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Jazz: An Anti-fascist Tool

Jazz: An Anti-fascist Tool

Before jazz became the laid back music it is generally recognized as today, it served as a counter cultural movement and means of protest. Ordained by former slaves in the southern United States, jazz emigrated to Europe, where it was thrown into to chaotic post-war turmoil. With the rise of European totalitarianism, jazz represented democratic American ideals that were detestable to autocratic regimes. Adolf Hitler and his Nazis held particular contempt for this free form genre, labeling it ‘degenerate music.’ Jazz, as a genre, ideology, and countercultural movement helped to destabilize Nazi cultural legitimacy through its national popularity, uses as an anti fascist tool of rebellion, and even through the Nazis’ own use.

In the 1920s’ and 30s,’ jazz had a huge impact on German society. In these years, this modern genre gained popular approval, but was still detested by the ruling class. Jazz found its way into the newly established German Republic mainly through the influx of American tourists. These Americans in Germany to reap the benefits of postwar inflation, brought with them jazz bars, clubs, and cabarets. Berlin, Germany’s capital and international hub, adopted this foreign and promiscuous dance music. Jazz was therapeutic to the invalid Germans, as acts like Josephine Baker and Paul Whiteman were able to distract the populace from the horrors of hyperinflation (Ostendorf 61). This improvisational artform also had ideological benefits as it symbolized a free, uncensored and globalized future. To the Berliners, this new music, so free in form, symbolized modernity and Germany's first era sans monarchy. Jazz proved not to be a phase, gaining popularity through music halls, radio stations, record sales and appeal to the younger generation. With newfound popularity, jazz institutionalized itself as a social and economic stimulant in a poor post-war nation.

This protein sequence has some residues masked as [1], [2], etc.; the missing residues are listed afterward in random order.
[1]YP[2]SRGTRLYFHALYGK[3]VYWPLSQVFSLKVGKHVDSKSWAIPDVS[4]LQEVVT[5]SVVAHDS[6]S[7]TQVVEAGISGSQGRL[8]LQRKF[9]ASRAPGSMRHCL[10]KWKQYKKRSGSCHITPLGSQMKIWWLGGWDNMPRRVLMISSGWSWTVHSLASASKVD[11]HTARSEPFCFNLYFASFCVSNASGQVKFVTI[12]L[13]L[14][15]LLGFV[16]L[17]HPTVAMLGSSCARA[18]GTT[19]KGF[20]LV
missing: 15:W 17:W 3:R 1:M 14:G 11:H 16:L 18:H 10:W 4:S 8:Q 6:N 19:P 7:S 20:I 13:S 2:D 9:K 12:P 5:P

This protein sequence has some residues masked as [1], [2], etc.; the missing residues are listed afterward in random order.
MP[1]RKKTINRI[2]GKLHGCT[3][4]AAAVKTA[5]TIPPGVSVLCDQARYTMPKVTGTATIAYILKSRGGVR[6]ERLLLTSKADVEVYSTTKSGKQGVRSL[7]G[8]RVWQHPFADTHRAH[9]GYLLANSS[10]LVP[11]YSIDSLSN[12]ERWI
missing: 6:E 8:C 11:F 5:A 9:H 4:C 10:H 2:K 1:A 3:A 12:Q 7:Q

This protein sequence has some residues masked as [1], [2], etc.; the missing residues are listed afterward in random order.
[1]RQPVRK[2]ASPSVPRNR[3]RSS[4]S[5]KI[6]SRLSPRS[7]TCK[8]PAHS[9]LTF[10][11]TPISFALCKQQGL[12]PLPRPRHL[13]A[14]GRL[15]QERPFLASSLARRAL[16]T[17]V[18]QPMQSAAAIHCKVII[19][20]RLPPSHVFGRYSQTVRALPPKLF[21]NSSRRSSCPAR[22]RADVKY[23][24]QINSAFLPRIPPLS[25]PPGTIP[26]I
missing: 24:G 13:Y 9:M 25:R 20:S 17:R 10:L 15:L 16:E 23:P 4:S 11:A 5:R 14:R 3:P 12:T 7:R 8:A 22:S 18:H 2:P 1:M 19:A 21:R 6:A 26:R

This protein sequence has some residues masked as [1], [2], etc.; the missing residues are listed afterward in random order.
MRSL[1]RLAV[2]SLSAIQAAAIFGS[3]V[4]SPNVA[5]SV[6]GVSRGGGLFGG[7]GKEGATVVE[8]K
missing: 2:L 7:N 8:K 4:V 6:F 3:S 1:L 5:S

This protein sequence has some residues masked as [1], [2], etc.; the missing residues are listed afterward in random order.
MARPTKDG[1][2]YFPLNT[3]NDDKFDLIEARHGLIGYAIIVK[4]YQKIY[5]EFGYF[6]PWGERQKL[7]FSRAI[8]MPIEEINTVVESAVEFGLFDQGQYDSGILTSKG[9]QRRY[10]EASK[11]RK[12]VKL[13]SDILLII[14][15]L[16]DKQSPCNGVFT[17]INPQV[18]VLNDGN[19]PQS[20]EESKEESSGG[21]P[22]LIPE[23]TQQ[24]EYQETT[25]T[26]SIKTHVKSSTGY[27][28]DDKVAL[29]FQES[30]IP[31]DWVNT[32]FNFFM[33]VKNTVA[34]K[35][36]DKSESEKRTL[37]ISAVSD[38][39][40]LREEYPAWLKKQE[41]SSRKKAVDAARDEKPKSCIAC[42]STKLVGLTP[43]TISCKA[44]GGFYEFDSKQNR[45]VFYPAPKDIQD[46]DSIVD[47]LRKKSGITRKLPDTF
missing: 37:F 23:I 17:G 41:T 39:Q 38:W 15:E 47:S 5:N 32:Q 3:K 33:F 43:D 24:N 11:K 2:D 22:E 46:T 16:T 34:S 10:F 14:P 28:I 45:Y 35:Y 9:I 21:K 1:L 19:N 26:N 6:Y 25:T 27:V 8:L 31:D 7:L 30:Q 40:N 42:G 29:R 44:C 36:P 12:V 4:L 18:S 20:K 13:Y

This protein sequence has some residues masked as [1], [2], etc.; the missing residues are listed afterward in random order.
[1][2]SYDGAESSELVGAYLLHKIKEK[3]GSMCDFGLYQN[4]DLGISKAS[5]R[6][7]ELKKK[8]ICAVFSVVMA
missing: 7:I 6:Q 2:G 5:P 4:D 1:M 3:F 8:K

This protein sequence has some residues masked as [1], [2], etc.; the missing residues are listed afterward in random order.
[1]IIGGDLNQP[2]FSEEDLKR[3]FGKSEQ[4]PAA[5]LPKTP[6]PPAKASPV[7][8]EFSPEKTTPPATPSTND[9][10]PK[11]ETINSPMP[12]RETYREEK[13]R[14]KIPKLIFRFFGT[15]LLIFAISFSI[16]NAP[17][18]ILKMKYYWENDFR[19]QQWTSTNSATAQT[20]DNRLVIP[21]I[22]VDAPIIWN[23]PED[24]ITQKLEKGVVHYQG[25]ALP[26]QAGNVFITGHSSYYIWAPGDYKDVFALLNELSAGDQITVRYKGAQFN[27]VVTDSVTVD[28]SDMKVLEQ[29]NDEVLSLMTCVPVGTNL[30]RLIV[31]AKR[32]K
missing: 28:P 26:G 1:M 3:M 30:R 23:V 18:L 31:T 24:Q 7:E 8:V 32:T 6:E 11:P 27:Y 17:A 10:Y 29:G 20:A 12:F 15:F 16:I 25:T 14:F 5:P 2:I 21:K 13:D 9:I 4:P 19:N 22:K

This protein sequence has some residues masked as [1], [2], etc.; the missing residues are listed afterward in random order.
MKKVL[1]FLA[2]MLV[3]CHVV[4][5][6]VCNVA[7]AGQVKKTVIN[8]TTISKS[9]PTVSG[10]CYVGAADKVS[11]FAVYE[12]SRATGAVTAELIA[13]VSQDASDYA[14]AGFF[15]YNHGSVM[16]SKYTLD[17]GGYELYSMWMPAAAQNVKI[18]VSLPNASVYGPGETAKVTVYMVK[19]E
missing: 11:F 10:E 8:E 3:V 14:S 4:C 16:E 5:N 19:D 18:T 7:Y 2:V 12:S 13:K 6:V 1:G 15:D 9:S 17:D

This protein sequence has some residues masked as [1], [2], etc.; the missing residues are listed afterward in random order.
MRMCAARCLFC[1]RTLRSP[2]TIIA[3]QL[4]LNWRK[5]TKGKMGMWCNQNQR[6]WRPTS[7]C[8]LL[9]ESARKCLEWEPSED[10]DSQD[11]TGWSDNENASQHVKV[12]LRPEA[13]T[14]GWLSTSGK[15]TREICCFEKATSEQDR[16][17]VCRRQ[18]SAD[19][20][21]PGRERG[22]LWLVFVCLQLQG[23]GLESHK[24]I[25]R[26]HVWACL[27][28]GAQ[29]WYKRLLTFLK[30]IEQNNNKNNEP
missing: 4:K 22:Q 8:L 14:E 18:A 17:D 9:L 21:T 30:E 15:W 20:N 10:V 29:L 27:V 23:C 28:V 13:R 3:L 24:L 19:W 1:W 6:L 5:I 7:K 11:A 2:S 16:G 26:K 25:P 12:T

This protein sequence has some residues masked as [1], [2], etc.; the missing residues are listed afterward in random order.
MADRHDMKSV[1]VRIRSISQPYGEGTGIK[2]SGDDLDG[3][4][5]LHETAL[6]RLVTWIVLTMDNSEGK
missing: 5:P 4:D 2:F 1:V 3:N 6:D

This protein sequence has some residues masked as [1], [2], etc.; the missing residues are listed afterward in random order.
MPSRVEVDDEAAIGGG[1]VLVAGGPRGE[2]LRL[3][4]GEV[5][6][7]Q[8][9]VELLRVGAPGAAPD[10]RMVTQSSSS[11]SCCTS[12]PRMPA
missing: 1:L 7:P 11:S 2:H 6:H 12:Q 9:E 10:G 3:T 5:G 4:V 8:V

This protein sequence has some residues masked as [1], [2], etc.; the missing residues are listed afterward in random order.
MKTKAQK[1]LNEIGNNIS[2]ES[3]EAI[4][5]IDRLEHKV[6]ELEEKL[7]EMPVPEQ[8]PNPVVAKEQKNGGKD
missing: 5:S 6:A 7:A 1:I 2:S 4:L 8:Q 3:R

Though enjoyed by many, jazz immediately created an ideological rift among the German populace. Well before the Nazis, jazz had been detested by far right German nationalists, labeling it an American “spiritual assault on European culture” (Large 213). By 1931, before Nazi seizure of power, major American and British jazz artists fled the German capital due to xenophobic Berliners. The Nazis inherited and radicalized this temperament. For them, the root of this disdain lay in jazz’s ethnic roots in the post slavery African American experience. Like many other groups and parties at this time, the Nazis considered Africans genetically inferior to Germans. These prejudices, alongside the Jewish popularization and the American capitalization of the genre turned jazz into a symbolic representation of three of Nazi Germany’s greatest enemies.